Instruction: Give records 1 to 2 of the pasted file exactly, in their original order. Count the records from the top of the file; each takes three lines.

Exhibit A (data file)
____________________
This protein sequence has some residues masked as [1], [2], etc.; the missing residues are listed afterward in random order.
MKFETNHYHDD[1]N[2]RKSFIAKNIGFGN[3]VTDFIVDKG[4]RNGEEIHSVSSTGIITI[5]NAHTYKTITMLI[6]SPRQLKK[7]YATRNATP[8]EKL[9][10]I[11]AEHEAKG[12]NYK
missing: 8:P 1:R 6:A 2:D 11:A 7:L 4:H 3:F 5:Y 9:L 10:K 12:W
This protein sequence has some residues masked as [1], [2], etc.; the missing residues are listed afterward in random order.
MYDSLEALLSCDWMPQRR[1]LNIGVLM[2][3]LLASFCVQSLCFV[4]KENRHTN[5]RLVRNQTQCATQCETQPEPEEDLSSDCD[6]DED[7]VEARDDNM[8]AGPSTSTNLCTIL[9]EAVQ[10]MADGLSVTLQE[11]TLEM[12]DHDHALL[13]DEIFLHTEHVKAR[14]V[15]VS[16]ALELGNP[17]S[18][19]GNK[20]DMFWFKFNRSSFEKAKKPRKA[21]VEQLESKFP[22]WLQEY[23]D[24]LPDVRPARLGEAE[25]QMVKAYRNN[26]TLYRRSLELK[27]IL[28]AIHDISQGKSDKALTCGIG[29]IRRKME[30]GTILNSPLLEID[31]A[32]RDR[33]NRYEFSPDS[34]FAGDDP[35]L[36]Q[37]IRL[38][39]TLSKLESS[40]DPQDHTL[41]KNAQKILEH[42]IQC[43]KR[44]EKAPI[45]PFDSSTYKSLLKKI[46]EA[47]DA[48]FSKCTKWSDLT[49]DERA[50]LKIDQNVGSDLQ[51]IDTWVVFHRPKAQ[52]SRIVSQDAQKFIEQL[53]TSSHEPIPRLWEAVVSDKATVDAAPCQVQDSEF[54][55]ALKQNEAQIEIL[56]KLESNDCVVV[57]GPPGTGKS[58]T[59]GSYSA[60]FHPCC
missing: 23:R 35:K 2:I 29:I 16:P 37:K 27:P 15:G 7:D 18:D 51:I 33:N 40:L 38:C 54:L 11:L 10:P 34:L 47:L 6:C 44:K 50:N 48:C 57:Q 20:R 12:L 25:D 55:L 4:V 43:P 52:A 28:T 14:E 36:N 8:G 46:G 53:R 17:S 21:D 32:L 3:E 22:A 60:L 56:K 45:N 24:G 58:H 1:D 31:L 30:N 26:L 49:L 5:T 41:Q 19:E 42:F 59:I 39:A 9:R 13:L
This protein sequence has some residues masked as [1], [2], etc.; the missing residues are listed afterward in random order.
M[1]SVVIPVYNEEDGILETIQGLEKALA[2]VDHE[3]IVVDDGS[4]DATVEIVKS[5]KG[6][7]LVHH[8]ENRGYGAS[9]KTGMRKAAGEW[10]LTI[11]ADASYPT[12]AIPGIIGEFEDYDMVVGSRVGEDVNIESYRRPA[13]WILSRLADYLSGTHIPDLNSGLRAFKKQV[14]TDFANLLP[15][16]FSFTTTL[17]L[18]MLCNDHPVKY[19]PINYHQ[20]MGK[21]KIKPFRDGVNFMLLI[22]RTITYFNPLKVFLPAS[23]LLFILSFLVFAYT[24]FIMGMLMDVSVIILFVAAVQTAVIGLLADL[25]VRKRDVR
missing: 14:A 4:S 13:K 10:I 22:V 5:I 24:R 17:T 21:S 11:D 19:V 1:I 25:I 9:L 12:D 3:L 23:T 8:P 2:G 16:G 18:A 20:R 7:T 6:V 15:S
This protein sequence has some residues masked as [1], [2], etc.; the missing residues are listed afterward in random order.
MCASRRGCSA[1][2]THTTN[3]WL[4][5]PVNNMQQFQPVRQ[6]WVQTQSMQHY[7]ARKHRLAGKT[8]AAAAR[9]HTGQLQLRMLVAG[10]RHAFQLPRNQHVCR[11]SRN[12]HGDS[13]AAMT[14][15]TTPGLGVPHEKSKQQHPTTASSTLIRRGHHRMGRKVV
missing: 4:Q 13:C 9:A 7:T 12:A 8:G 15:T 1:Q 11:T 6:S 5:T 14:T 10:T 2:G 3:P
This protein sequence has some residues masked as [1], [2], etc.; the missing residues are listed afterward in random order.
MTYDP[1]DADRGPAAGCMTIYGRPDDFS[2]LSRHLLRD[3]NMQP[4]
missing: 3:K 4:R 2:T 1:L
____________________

This protein sequence has some residues masked as [1], [2], etc.; the missing residues are listed afterward in random order.
MKFETNHYHDD[1]N[2]RKSFIAKNIGFGN[3]VTDFIVDKG[4]RNGEEIHSVSSTGIITI[5]NAHTYKTITMLI[6]SPRQLKK[7]YATRNATP[8]EKL[9][10]I[11]AEHEAKG[12]NYK
missing: 8:P 1:R 6:A 2:D 11:A 7:L 4:H 3:F 5:Y 9:L 10:K 12:W
This protein sequence has some residues masked as [1], [2], etc.; the missing residues are listed afterward in random order.
MYDSLEALLSCDWMPQRR[1]LNIGVLM[2][3]LLASFCVQSLCFV[4]KENRHTN[5]RLVRNQTQCATQCETQPEPEEDLSSDCD[6]DED[7]VEARDDNM[8]AGPSTSTNLCTIL[9]EAVQ[10]MADGLSVTLQE[11]TLEM[12]DHDHALL[13]DEIFLHTEHVKAR[14]V[15]VS[16]ALELGNP[17]S[18][19]GNK[20]DMFWFKFNRSSFEKAKKPRKA[21]VEQLESKFP[22]WLQEY[23]D[24]LPDVRPARLGEAE[25]QMVKAYRNN[26]TLYRRSLELK[27]IL[28]AIHDISQGKSDKALTCGIG[29]IRRKME[30]GTILNSPLLEID[31]A[32]RDR[33]NRYEFSPDS[34]FAGDDP[35]L[36]Q[37]IRL[38][39]TLSKLESS[40]DPQDHTL[41]KNAQKILEH[42]IQC[43]KR[44]EKAPI[45]PFDSSTYKSLLKKI[46]EA[47]DA[48]FSKCTKWSDLT[49]DERA[50]LKIDQNVGSDLQ[51]IDTWVVFHRPKAQ[52]SRIVSQDAQKFIEQL[53]TSSHEPIPRLWEAVVSDKATVDAAPCQVQDSEF[54][55]ALKQNEAQIEIL[56]KLESNDCVVV[57]GPPGTGKS[58]T[59]GSYSA[60]FHPCC
missing: 23:R 35:K 2:I 29:I 16:P 37:K 27:P 15:G 7:D 18:D 51:I 33:N 40:L 38:C 54:L 11:L 10:P 34:L 47:L 6:C 44:K 50:N 48:C 57:Q 20:R 12:L 25:D 55:L 4:V 43:P 52:A 28:T 14:E 36:N 8:G 46:G 53:R 17:S 21:D 32:L 3:E 22:A 60:L 56:K 45:N 24:G 58:H 1:D 31:L 30:N 26:L 49:L 5:T 41:Q 19:E 42:F 59:I 39:A 9:R 13:L